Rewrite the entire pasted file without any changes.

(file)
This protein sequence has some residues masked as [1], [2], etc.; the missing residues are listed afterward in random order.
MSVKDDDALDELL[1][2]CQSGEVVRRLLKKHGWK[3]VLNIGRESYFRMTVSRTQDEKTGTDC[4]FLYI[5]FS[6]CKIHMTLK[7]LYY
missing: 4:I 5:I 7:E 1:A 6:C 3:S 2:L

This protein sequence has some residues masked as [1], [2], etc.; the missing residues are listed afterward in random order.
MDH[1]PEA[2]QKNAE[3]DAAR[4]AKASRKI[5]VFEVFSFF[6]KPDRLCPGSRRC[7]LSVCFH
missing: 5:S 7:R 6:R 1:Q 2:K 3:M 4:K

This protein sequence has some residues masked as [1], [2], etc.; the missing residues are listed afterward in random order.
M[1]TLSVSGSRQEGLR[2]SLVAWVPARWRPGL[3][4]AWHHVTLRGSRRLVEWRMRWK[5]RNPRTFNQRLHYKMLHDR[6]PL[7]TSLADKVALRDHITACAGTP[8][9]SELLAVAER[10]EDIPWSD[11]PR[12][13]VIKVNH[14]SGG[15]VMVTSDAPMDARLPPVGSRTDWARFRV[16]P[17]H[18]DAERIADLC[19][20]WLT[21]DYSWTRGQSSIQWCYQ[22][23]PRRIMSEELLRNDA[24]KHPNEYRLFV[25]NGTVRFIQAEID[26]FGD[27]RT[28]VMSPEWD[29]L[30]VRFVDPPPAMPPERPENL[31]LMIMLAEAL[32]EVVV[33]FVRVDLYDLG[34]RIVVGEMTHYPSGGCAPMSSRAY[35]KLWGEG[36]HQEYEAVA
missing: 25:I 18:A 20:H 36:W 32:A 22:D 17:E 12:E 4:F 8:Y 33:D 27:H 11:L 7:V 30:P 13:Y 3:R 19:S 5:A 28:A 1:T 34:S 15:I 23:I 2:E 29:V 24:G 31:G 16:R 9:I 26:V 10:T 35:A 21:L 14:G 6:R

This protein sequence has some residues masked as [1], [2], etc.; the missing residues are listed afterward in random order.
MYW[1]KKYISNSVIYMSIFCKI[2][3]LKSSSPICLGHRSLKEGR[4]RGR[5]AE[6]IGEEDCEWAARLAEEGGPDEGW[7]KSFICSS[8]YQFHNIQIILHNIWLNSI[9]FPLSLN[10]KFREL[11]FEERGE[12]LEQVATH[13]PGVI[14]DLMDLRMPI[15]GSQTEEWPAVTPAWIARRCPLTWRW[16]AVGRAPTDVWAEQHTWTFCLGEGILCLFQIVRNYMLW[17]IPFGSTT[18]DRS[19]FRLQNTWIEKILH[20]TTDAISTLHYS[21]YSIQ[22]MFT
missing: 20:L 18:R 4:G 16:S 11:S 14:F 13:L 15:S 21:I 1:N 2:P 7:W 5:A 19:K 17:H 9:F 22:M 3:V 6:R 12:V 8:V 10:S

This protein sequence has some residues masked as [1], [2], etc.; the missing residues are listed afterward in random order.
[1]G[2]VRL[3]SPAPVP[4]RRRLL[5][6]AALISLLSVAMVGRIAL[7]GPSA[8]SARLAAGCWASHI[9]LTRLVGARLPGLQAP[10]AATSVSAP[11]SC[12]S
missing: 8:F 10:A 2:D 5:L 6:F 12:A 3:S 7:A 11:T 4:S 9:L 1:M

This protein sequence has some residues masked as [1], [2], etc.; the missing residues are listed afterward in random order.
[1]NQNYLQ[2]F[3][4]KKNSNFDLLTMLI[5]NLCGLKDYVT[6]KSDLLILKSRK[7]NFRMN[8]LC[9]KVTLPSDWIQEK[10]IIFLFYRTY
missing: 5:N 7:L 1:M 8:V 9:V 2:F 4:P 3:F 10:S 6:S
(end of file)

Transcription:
This protein sequence has some residues masked as [1], [2], etc.; the missing residues are listed afterward in random order.
MSVKDDDALDELL[1][2]CQSGEVVRRLLKKHGWK[3]VLNIGRESYFRMTVSRTQDEKTGTDC[4]FLYI[5]FS[6]CKIHMTLK[7]LYY
missing: 4:I 5:I 7:E 1:A 6:C 3:S 2:L

This protein sequence has some residues masked as [1], [2], etc.; the missing residues are listed afterward in random order.
MDH[1]PEA[2]QKNAE[3]DAAR[4]AKASRKI[5]VFEVFSFF[6]KPDRLCPGSRRC[7]LSVCFH
missing: 5:S 7:R 6:R 1:Q 2:K 3:M 4:K

This protein sequence has some residues masked as [1], [2], etc.; the missing residues are listed afterward in random order.
M[1]TLSVSGSRQEGLR[2]SLVAWVPARWRPGL[3][4]AWHHVTLRGSRRLVEWRMRWK[5]RNPRTFNQRLHYKMLHDR[6]PL[7]TSLADKVALRDHITACAGTP[8][9]SELLAVAER[10]EDIPWSD[11]PR[12][13]VIKVNH[14]SGG[15]VMVTSDAPMDARLPPVGSRTDWARFRV[16]P[17]H[18]DAERIADLC[19][20]WLT[21]DYSWTRGQSSIQWCYQ[22][23]PRRIMSEELLRNDA[24]KHPNEYRLFV[25]NGTVRFIQAEID[26]FGD[27]RT[28]VMSPEWD[29]L[30]VRFVDPPPAMPPERPENL[31]LMIMLAEAL[32]EVVV[33]FVRVDLYDLG[34]RIVVGEMTHYPSGGCAPMSSRAY[35]KLWGEG[36]HQEYEAVA
missing: 25:I 18:A 20:H 36:W 32:A 22:D 17:E 12:E 4:F 8:Y 33:D 27:H 11:L 7:V 30:P 13:Y 3:R 19:S 5:A 28:A 1:T 34:S 15:I 23:I 2:E 29:V 24:G 31:G 16:R 9:I 26:V 10:T 35:A 21:L 14:G 6:R

This protein sequence has some residues masked as [1], [2], etc.; the missing residues are listed afterward in random order.
MYW[1]KKYISNSVIYMSIFCKI[2][3]LKSSSPICLGHRSLKEGR[4]RGR[5]AE[6]IGEEDCEWAARLAEEGGPDEGW[7]KSFICSS[8]YQFHNIQIILHNIWLNSI[9]FPLSLN[10]KFREL[11]FEERGE[12]LEQVATH[13]PGVI[14]DLMDLRMPI[15]GSQTEEWPAVTPAWIARRCPLTWRW[16]AVGRAPTDVWAEQHTWTFCLGEGILCLFQIVRNYMLW[17]IPFGSTT[18]DRS[19]FRLQNTWIEKILH[20]TTDAISTLHYS[21]YSIQ[22]MFT
missing: 20:L 18:R 4:G 16:S 11:S 14:F 13:L 15:S 21:I 1:N 2:P 7:W 5:A 19:K 17:H 9:F 22:M 3:V 6:R 12:V 8:V 10:S

This protein sequence has some residues masked as [1], [2], etc.; the missing residues are listed afterward in random order.
[1]G[2]VRL[3]SPAPVP[4]RRRLL[5][6]AALISLLSVAMVGRIAL[7]GPSA[8]SARLAAGCWASHI[9]LTRLVGARLPGLQAP[10]AATSVSAP[11]SC[12]S
missing: 8:F 10:A 2:D 5:L 6:F 12:A 3:S 7:A 11:T 4:S 9:L 1:M

This protein sequence has some residues masked as [1], [2], etc.; the missing residues are listed afterward in random order.
[1]NQNYLQ[2]F[3][4]KKNSNFDLLTMLI[5]NLCGLKDYVT[6]KSDLLILKSRK[7]NFRMN[8]LC[9]KVTLPSDWIQEK[10]IIFLFYRTY
missing: 5:N 7:L 1:M 8:V 9:V 2:F 4:P 3:F 10:S 6:S